Types of Child Custody in Oregon
There are two kinds of child custody under Oregon law: legal custody and physical custody. Legal custody involves the authority to make important decisions for a child, such as where the child attends school, the kind of health care a child receives, and the type of religious training a child receives. If both parents agree, they may have joint legal (decision making) custody. If one parent objects to a joint custody arrangement, then one parent will be awarded legal custody. If there is a dispute about legal custody, and both parents are equally fit and without significant issues, under Oregon law, the parent who has been primarily responsible for the child’s care will generally be awarded legal custody.
Physical custody deals with where the child primarily resides, as well as the "out" parent’s time with the child. Every judgment involving child custody must include a “parenting plan.” Parenting plans may be general or detailed. As a practical matter, the best result for a child is for the parents to work together on what parenting time is in the child’s best interest. To avoid disputes, however, it is generally a good idea to have a “default” parenting plan, which sets forth the contact each parent has with the child, in the event the parents disagree. The parenting plan should address each parent’s weekly contact with the child, the allocation of school and legal holidays, and vacations. In addition, a parenting plan may address issues such as who provides transportation, what happens to parenting time when a child is ill, telephone contact, and other issues to facilitate the parenting plan.
Here's Some More Good Information on Child Custody and Parenting Plans
The Oregon State Judicial Department has a very informative web site, which contains information about custody, parenting plans, and other information.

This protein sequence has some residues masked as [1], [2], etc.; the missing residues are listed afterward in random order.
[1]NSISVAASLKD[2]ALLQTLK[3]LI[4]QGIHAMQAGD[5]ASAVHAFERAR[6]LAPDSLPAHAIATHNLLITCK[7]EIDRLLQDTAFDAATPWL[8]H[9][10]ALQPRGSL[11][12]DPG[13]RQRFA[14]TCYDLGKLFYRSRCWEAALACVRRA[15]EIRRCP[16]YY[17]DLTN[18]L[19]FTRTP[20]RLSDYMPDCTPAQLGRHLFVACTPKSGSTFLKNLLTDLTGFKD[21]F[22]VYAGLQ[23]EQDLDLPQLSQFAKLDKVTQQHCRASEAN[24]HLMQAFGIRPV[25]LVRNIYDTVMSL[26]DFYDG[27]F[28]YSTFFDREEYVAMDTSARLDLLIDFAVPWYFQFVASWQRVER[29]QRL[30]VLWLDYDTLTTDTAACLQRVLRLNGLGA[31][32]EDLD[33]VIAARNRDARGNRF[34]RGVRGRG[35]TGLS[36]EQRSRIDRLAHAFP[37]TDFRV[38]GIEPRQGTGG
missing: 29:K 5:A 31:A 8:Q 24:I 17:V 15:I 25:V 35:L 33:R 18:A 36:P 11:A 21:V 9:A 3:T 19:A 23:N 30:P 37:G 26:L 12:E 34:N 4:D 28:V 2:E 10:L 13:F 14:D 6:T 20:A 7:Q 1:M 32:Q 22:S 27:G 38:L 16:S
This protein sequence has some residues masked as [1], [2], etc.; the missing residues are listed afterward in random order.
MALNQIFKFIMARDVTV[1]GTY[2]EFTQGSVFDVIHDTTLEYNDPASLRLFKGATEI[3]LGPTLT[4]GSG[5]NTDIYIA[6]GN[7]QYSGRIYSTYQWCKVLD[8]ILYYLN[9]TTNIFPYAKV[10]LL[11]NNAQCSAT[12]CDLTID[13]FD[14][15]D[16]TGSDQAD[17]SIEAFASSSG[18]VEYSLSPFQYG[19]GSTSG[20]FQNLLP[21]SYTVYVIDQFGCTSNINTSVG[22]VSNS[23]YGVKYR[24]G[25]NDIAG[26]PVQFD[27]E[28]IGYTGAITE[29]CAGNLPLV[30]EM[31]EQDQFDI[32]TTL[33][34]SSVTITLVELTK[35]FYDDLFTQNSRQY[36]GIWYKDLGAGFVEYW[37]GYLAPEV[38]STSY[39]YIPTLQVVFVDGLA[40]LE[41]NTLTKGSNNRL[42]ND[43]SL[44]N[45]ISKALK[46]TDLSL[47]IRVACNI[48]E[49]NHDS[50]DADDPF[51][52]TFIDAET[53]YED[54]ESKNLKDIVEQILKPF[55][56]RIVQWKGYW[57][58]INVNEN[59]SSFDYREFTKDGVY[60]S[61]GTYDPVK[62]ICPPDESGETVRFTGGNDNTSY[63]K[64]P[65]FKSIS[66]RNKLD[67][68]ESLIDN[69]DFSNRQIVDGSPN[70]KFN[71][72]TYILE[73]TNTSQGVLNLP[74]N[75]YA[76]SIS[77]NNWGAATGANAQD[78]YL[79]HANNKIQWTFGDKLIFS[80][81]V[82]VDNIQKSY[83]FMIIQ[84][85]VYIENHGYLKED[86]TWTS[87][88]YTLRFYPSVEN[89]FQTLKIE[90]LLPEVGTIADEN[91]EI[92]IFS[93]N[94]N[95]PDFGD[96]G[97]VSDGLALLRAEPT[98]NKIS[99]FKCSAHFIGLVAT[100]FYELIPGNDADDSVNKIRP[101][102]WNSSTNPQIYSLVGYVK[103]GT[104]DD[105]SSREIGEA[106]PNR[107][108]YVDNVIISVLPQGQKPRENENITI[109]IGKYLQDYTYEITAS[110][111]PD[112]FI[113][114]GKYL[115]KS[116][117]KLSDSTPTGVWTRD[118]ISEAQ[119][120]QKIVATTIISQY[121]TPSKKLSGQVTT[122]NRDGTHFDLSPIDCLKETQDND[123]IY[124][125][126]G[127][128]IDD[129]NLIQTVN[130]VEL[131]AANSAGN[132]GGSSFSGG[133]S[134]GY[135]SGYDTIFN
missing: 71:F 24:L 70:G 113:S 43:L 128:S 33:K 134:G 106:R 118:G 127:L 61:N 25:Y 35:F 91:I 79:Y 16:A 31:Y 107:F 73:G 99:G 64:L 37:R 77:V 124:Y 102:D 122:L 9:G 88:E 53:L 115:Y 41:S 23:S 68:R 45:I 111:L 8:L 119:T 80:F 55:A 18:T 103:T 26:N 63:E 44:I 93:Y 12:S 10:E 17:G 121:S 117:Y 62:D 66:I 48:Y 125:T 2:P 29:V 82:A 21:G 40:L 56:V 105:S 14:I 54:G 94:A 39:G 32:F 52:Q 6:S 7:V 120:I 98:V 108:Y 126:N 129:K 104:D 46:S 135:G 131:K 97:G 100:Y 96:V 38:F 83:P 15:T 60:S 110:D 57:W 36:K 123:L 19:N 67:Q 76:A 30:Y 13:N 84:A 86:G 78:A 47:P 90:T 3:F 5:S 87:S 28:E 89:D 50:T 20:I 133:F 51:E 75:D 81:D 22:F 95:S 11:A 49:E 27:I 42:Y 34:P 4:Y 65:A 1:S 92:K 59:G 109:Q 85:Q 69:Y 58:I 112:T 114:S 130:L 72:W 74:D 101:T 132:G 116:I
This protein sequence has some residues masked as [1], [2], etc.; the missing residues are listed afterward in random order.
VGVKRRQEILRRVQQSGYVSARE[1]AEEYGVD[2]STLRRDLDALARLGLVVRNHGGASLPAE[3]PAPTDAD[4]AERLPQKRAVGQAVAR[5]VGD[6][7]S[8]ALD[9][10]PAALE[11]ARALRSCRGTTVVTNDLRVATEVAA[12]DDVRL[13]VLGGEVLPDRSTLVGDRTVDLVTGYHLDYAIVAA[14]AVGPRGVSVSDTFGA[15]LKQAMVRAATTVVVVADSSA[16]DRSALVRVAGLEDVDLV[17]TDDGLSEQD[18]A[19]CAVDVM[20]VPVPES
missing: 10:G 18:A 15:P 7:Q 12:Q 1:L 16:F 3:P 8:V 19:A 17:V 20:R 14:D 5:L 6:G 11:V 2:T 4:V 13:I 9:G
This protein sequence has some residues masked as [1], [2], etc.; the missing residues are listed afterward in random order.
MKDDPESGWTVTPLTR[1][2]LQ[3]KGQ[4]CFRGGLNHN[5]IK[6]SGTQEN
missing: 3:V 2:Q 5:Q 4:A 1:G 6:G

Our Approach to Child Custody and Parenting Plans
At Zimmer, Bond, Fay & Overlund, we understand that parents with children will necessarily have to civilly deal with each other long after their divorce if their children are to thrive and succeed. We therefore take a long term view of custody disputes: both parents and their children are better served if the parents control the outcome of custody disputes. A “scorched earth” approach to custody disputes will only result in long term damage to children and families.
Therefore, our primary goal is to encourage parents to resolve disputes peacefully and equitably. If they cannot agree, we encourage resolution of child custody and parenting time disputes with a skilled mediator.
However, in those instances where the parents have a custody conflict that cannot be resolved between the parents or in mediation, we are prepared to resolve that conflict in a manner that serves both our client and the best interest of the child. This may include the appointment of an attorney for a child, the appointment of a custody evaluator, a trial on the custody dispute, and an appeal of the trial court’s decision about custody. Whatever the circumstances, the law firm of Zimmer, Bond, Fay & Overlund is committed to resolving custody disputes in a manner that will best serve our clients' and their children's long term interests.